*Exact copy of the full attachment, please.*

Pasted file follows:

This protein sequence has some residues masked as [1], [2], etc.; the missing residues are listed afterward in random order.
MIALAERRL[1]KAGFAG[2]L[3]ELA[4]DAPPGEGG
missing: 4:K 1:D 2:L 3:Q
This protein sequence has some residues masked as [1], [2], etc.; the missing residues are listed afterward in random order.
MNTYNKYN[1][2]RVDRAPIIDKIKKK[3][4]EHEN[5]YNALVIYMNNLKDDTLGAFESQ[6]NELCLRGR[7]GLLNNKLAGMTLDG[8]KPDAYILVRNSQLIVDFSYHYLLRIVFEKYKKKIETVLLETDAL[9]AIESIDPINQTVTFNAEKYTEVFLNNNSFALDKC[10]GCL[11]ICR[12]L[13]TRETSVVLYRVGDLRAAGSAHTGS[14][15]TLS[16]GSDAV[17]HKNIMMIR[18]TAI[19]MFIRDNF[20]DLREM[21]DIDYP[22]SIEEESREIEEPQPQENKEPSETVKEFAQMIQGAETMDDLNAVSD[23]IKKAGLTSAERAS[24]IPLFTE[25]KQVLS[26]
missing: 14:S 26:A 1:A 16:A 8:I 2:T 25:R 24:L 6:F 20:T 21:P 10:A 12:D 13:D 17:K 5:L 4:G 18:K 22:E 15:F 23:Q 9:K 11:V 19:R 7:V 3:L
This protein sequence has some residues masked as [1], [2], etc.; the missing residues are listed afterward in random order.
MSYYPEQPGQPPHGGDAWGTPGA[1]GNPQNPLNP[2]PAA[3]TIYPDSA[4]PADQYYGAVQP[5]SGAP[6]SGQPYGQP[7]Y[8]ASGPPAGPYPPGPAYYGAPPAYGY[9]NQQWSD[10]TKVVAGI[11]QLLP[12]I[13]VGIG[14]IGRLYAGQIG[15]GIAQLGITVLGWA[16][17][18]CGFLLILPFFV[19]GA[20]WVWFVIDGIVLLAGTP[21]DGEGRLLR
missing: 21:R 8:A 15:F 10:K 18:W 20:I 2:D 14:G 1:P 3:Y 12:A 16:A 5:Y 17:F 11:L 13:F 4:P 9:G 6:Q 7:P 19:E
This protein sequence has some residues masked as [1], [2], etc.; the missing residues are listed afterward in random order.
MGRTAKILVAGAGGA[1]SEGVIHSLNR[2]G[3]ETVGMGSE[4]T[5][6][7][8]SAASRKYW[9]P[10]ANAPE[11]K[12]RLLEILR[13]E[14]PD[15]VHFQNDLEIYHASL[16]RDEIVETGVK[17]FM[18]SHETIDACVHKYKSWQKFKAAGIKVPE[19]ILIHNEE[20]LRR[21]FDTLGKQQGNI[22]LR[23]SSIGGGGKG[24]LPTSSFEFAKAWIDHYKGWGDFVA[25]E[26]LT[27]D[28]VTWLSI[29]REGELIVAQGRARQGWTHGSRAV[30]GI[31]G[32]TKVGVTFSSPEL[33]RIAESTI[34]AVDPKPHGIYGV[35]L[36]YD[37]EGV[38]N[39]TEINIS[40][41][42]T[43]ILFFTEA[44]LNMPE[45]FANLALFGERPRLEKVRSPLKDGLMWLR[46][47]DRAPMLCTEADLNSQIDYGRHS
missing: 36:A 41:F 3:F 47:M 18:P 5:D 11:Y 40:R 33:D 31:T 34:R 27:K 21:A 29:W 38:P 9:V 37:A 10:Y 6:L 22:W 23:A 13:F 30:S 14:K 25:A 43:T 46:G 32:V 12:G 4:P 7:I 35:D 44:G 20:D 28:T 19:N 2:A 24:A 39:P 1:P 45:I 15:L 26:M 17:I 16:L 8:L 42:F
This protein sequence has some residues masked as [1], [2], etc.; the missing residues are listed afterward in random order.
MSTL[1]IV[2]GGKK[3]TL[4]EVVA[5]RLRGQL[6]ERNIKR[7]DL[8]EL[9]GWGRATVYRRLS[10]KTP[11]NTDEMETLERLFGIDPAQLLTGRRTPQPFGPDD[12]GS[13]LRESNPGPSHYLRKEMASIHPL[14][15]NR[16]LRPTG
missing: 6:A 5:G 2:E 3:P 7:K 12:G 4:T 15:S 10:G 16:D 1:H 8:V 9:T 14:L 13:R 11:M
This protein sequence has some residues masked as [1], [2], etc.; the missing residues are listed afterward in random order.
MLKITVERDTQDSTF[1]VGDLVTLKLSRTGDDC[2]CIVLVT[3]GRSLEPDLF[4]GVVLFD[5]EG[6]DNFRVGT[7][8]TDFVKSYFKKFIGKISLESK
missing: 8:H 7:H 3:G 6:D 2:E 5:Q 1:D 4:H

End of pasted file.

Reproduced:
This protein sequence has some residues masked as [1], [2], etc.; the missing residues are listed afterward in random order.
MIALAERRL[1]KAGFAG[2]L[3]ELA[4]DAPPGEGG
missing: 4:K 1:D 2:L 3:Q
This protein sequence has some residues masked as [1], [2], etc.; the missing residues are listed afterward in random order.
MNTYNKYN[1][2]RVDRAPIIDKIKKK[3][4]EHEN[5]YNALVIYMNNLKDDTLGAFESQ[6]NELCLRGR[7]GLLNNKLAGMTLDG[8]KPDAYILVRNSQLIVDFSYHYLLRIVFEKYKKKIETVLLETDAL[9]AIESIDPINQTVTFNAEKYTEVFLNNNSFALDKC[10]GCL[11]ICR[12]L[13]TRETSVVLYRVGDLRAAGSAHTGS[14][15]TLS[16]GSDAV[17]HKNIMMIR[18]TAI[19]MFIRDNF[20]DLREM[21]DIDYP[22]SIEEESREIEEPQPQENKEPSETVKEFAQMIQGAETMDDLNAVSD[23]IKKAGLTSAERAS[24]IPLFTE[25]KQVLS[26]
missing: 14:S 26:A 1:A 16:A 8:I 2:T 25:R 24:L 6:F 20:T 21:P 10:A 12:D 13:D 17:K 5:L 4:G 18:K 22:E 15:F 23:Q 9:K 11:V 19:R 7:V 3:L
This protein sequence has some residues masked as [1], [2], etc.; the missing residues are listed afterward in random order.
MSYYPEQPGQPPHGGDAWGTPGA[1]GNPQNPLNP[2]PAA[3]TIYPDSA[4]PADQYYGAVQP[5]SGAP[6]SGQPYGQP[7]Y[8]ASGPPAGPYPPGPAYYGAPPAYGY[9]NQQWSD[10]TKVVAGI[11]QLLP[12]I[13]VGIG[14]IGRLYAGQIG[15]GIAQLGITVLGWA[16][17][18]CGFLLILPFFV[19]GA[20]WVWFVIDGIVLLAGTP[21]DGEGRLLR
missing: 21:R 8:A 15:F 10:K 18:W 20:I 2:D 14:G 1:P 3:Y 12:A 16:A 5:Y 17:F 11:L 13:F 4:P 9:G 6:Q 7:P 19:E
This protein sequence has some residues masked as [1], [2], etc.; the missing residues are listed afterward in random order.
MGRTAKILVAGAGGA[1]SEGVIHSLNR[2]G[3]ETVGMGSE[4]T[5][6][7][8]SAASRKYW[9]P[10]ANAPE[11]K[12]RLLEILR[13]E[14]PD[15]VHFQNDLEIYHASL[16]RDEIVETGVK[17]FM[18]SHETIDACVHKYKSWQKFKAAGIKVPE[19]ILIHNEE[20]LRR[21]FDTLGKQQGNI[22]LR[23]SSIGGGGKG[24]LPTSSFEFAKAWIDHYKGWGDFVA[25]E[26]LT[27]D[28]VTWLSI[29]REGELIVAQGRARQGWTHGSRAV[30]GI[31]G[32]TKVGVTFSSPEL[33]RIAESTI[34]AVDPKPHGIYGV[35]L[36]YD[37]EGV[38]N[39]TEINIS[40][41][42]T[43]ILFFTEA[44]LNMPE[45]FANLALFGERPRLEKVRSPLKDGLMWLR[46][47]DRAPMLCTEADLNSQIDYGRHS
missing: 36:A 41:F 3:F 47:M 18:P 5:D 11:Y 40:R 33:D 31:T 34:R 27:K 21:A 29:W 38:P 9:V 37:A 10:Y 6:L 22:W 23:A 13:F 30:S 14:K 25:A 43:T 46:G 32:V 12:G 4:P 7:I 35:D 44:G 20:D 28:T 19:N 2:A 24:A 39:P 1:P 45:I 15:L 26:M 17:I 16:L 8:L 42:F
This protein sequence has some residues masked as [1], [2], etc.; the missing residues are listed afterward in random order.
MSTL[1]IV[2]GGKK[3]TL[4]EVVA[5]RLRGQL[6]ERNIKR[7]DL[8]EL[9]GWGRATVYRRLS[10]KTP[11]NTDEMETLERLFGIDPAQLLTGRRTPQPFGPDD[12]GS[13]LRESNPGPSHYLRKEMASIHPL[14][15]NR[16]LRPTG
missing: 6:A 5:G 2:E 3:P 7:K 12:G 4:T 15:S 10:G 16:D 1:H 8:V 9:T 14:L 13:R 11:M
This protein sequence has some residues masked as [1], [2], etc.; the missing residues are listed afterward in random order.
MLKITVERDTQDSTF[1]VGDLVTLKLSRTGDDC[2]CIVLVT[3]GRSLEPDLF[4]GVVLFD[5]EG[6]DNFRVGT[7][8]TDFVKSYFKKFIGKISLESK
missing: 8:H 7:H 3:G 6:D 2:E 5:Q 1:D 4:H